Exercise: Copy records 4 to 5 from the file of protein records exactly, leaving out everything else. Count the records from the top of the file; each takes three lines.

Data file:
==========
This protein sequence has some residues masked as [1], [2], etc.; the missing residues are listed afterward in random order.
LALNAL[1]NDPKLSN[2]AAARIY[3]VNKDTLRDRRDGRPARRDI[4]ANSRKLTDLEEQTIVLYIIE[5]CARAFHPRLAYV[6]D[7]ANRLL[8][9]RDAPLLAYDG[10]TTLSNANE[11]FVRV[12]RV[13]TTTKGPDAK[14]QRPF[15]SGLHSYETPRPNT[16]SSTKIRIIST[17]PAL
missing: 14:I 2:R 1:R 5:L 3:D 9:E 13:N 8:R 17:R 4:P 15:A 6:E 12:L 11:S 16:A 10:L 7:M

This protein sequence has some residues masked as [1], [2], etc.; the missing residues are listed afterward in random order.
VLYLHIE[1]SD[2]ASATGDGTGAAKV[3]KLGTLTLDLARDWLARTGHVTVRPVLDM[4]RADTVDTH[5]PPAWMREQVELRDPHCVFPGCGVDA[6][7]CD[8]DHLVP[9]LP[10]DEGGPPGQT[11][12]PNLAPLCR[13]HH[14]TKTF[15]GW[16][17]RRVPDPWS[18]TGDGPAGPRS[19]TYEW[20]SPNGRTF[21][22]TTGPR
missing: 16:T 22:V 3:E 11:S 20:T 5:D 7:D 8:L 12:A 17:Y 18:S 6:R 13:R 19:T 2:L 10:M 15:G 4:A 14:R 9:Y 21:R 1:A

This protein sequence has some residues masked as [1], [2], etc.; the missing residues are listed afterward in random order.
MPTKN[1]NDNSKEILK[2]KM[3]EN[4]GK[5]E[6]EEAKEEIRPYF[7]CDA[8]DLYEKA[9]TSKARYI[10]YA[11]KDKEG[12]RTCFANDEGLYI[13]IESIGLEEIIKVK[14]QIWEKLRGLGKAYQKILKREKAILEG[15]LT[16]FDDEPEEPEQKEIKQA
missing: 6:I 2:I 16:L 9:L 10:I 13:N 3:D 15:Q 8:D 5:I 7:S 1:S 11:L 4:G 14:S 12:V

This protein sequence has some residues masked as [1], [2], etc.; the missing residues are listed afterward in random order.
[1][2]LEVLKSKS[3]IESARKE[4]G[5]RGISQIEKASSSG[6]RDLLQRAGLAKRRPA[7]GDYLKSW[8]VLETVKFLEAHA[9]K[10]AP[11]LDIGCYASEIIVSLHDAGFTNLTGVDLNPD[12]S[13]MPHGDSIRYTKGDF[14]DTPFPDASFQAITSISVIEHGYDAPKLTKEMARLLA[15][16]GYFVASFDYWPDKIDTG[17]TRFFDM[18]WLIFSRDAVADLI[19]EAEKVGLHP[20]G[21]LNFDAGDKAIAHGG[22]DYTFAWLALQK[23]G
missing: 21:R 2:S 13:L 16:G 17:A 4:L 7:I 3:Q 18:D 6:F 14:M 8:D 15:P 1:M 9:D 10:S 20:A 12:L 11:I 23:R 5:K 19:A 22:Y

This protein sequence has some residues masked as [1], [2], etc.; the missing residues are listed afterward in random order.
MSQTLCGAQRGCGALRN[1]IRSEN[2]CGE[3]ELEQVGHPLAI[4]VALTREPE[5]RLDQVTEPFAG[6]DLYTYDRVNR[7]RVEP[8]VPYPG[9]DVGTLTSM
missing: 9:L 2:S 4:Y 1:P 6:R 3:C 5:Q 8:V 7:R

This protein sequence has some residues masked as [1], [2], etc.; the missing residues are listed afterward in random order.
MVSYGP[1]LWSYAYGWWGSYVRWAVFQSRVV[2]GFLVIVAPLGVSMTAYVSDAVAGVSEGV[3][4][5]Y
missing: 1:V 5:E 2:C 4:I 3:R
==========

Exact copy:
This protein sequence has some residues masked as [1], [2], etc.; the missing residues are listed afterward in random order.
[1][2]LEVLKSKS[3]IESARKE[4]G[5]RGISQIEKASSSG[6]RDLLQRAGLAKRRPA[7]GDYLKSW[8]VLETVKFLEAHA[9]K[10]AP[11]LDIGCYASEIIVSLHDAGFTNLTGVDLNPD[12]S[13]MPHGDSIRYTKGDF[14]DTPFPDASFQAITSISVIEHGYDAPKLTKEMARLLA[15][16]GYFVASFDYWPDKIDTG[17]TRFFDM[18]WLIFSRDAVADLI[19]EAEKVGLHP[20]G[21]LNFDAGDKAIAHGG[22]DYTFAWLALQK[23]G
missing: 21:R 2:S 13:L 16:G 17:A 4:L 7:I 3:Q 18:D 6:F 14:M 8:D 15:P 1:M 9:D 10:S 20:A 12:L 11:I 23:R 5:K 19:A 22:Y

This protein sequence has some residues masked as [1], [2], etc.; the missing residues are listed afterward in random order.
MSQTLCGAQRGCGALRN[1]IRSEN[2]CGE[3]ELEQVGHPLAI[4]VALTREPE[5]RLDQVTEPFAG[6]DLYTYDRVNR[7]RVEP[8]VPYPG[9]DVGTLTSM
missing: 9:L 2:S 4:Y 1:P 6:R 3:C 5:Q 8:V 7:R